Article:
My original intent when diving back into the wild world of Brian K. Vaughan’s Y: The Last Man was to focus on all five deluxe collections without jumping around. But, after reading the first volume, and reliving both the intensity of the series and some of Yorick Brown’s more annoying character ticks, I needed to take a break. So, I burned through a few trades that I’ll get around to reviewing soon enough, both to cleanse my palet a bit and also to get some of the books out of my “to read” long box (I’ve set up a lot of Sequential Swaps lately and had a good deal of books coming in).
Even after feeling pretty accomplished knocking a few books off the list, I was drawn right back to Y. This volume was split about 50/50 between stuff I remembered from my first reading of the book and stuff I didn’t remember at all. I remembered all the astronaut stuff pretty much down to the letter, though there were some surprises in who dies and who doesn’t. I also mostly remembered the mostly Yorick-less theater storyline which was a nice little treat. But then you’ve got the stuff with Agent 711 as well as the Sons of Arizona stuff which had completely slipped my mind. Even remembering some of the details, though, it’s all in how BKV tells the story that makes this such a great book to read.
My main complaint about the first volume was that Yorick can be an incredibly annoying character. He’s basically a smartass kid who’s done nothing with his life that loves making cultural references to make himself feel more worldly. When I was younger, I could relate to that a lot more, but now I just want this wiseacre to clam up. Just to clarify, that’s not a complaint about the writing. I think all of that is very purposeful on BKV’s part. Yorick’s whole journey about this series is to become a better, well-rounded human being (plus that whole saving the world thing). The beauty of this volume is that BKV shifts the focus from Yorick a bit before subjecting him to 711’s unique brand of therapy (man, what an intense string of issues!) which then leads into a story that starts showing how Yorick has changed. I’m not sure how these issues are broken up in the normal trades, but I thought it was a really interesting structure for this collection.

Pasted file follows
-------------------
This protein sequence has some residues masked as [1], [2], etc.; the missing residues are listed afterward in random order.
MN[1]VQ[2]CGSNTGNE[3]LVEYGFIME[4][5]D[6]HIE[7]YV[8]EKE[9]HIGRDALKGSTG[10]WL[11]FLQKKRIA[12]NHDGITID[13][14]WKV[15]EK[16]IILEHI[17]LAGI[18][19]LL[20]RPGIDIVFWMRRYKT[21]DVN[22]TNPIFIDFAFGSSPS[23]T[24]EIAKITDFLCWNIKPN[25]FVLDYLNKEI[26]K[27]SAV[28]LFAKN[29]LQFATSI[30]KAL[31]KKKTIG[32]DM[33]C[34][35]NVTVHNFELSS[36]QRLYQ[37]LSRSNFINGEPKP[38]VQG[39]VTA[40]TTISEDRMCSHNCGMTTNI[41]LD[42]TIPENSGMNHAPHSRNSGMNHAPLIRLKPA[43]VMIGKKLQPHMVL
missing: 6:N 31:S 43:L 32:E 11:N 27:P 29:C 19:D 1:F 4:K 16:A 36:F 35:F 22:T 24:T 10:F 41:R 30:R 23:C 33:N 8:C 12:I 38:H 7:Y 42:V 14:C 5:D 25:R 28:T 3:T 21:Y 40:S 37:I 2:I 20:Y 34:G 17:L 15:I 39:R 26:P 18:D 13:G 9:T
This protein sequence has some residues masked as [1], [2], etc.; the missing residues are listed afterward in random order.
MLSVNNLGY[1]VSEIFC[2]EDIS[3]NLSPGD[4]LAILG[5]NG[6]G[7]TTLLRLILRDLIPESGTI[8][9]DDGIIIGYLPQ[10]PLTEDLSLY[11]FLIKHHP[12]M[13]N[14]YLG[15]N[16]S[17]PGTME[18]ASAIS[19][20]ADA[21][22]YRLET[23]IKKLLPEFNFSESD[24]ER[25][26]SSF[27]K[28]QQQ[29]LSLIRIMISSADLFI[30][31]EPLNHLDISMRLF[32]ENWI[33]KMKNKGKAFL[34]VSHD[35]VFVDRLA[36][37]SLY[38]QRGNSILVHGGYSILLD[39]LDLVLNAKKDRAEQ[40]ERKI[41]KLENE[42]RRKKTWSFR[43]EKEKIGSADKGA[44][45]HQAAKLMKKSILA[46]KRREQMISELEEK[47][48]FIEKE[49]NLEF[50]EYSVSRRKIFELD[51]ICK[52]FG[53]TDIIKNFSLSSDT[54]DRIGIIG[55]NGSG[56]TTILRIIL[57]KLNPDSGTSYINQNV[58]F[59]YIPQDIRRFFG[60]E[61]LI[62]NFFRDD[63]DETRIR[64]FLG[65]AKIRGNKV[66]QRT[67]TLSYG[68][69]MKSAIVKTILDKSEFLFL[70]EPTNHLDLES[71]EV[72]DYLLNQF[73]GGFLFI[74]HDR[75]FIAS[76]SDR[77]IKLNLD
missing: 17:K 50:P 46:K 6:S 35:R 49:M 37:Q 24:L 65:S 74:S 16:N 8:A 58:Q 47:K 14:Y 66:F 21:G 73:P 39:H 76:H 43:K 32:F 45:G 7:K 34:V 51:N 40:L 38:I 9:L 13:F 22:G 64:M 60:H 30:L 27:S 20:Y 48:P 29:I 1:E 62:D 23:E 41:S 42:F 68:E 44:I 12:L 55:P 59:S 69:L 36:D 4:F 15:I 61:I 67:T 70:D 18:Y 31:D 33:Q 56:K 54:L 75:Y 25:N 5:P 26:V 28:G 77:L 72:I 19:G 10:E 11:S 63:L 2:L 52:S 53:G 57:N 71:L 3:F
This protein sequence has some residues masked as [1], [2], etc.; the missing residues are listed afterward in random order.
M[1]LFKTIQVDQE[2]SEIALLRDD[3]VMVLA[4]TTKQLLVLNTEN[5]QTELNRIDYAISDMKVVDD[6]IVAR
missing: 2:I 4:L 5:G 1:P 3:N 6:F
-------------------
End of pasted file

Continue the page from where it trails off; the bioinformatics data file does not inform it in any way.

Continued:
While reading through this volume I realized another element that makes this book so accessible to new readers and non-comic book fans and that is that the art is both realistic and cartoony. By realistic I mean that it’s not ultra-stylized and by cartoonish I mean that you could see this kind of art in something like a newspaper comic strip or a greeting card (I’m having trouble thinking of other places where non-comic fans see static art). This idea came to me while looking at a page and thinking something along the lines of, “This isn’t too far off from the kind of art you’d see in an Archie comic.” It’s an interesting thought because on one hand it almost lulls you into lowered expectations of what you’re going to see in the book and then you get some pretty insane stuff shown in that same style which makes it a bit more shocking and a bit more surprising.
Once again, I found myself needing a bit of a break after reading through these 13 issues so I’m probably going to throw up another Trade Post for Friday, but I’m already back into the series with about half of the third volume read just last night. There’s a lot going on and I think I’m about done with all the parts I actually remember from the series so this should be interesting.